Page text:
In a Q2 course, at least 20% of class time involves mathematical ideas. Students are expected to demonstrate their ability to apply mathematical ideas to the course content. Those having difficulty with the mathematics utilized in class may gain assistance through the tutorial services provided by the Math Center. Both mastery of disciplinary content and mathematical proficiency are used to evaluate student performance. Examples of Q2 courses include: CSIS 2210 -- Systems Analysis and Design, GNM 2182 -- Atom, Man, Universe, and CHEM 2110 -- Chemistry I.
For Q courses, see the QUAD webpage and/or contact Emily Ryan, QUAD Coordinator.
W1 Course Designation
For W1 Course Designation, note that writing should be the primary subject of the course. The majority of classtime should be spent on writing, rather than another subject like literature or biology. Writing courses include Rhetoric and Composition, Personal Essay, Writing about Nature, Professional Writing and Design, Writing Tutor Practicum, and Creative Nonfiction, among many others.
Once approval has been granted for a W1 course, it travels with the course as writing and instruction in writing are considered intrinsic to W1 courses. Unless you are radically changing the course, you and others can teach it in the future as a W1 without reapplying for approval. This is the same as with Q1 courses.
For questions about W1 designation, please contact Marcy Isabella, Writing Minor Coordinator.
W2 Course Designation
In a Writing Across the Curriculum (W2) course, writing is a focus of study, but not the primary focus. Instead, the primary focus of the course is another subject like history, algebra, or marketing, while students demonstrate their learning through writing and receive instruction in writing. Instructors of a W2 course should spend about 15-20% of the time for the class (in class or online) engaged in activities should help students become better writers, such as assigning focused writing activities in class and/or as homework, offering direct instruction in writing, assigning reading about writing in a textbook, handout, or online reference, distributing models of assigned writing assignments, providing feedback on student drafts, and meeting in conferences with students. A minimum of 30% of a student final grade should reflect the quality of his/her writing in the class.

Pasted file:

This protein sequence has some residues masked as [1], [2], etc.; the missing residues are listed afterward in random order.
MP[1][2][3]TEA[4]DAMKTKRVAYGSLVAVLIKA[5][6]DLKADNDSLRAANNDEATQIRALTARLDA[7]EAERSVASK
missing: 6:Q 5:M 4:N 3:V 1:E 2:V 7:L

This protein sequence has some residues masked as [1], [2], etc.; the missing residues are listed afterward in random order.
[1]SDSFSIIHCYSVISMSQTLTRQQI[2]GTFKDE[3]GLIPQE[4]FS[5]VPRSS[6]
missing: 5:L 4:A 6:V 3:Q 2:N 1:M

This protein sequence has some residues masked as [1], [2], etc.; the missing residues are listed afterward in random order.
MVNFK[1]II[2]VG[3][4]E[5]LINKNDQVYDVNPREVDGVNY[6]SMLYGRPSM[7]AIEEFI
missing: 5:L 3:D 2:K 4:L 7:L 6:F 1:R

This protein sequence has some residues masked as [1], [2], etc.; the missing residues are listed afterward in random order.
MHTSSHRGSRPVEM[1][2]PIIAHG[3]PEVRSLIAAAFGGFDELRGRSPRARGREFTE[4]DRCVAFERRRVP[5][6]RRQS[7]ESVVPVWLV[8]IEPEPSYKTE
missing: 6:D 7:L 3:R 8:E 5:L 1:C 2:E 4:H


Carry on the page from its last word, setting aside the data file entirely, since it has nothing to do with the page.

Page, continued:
In 2018 Writing Accross the Curriculum is piloting a new, streamlined application form that is aligned with ELOs. A Youtube video provides an introduction to proposing a W2 course. Sample applications are also found below, with thanks to the authors.